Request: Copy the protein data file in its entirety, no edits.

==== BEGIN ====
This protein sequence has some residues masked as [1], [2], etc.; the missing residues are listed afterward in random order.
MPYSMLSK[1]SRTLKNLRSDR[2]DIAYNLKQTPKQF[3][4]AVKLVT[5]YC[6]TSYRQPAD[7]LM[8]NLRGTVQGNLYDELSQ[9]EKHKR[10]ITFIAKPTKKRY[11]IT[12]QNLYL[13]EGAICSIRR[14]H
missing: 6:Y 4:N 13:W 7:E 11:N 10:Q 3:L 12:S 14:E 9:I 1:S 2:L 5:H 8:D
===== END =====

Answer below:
This protein sequence has some residues masked as [1], [2], etc.; the missing residues are listed afterward in random order.
MPYSMLSK[1]SRTLKNLRSDR[2]DIAYNLKQTPKQF[3][4]AVKLVT[5]YC[6]TSYRQPAD[7]LM[8]NLRGTVQGNLYDELSQ[9]EKHKR[10]ITFIAKPTKKRY[11]IT[12]QNLYL[13]EGAICSIRR[14]H
missing: 6:Y 4:N 13:W 7:E 11:N 10:Q 3:L 12:S 14:E 9:I 1:S 2:L 5:H 8:D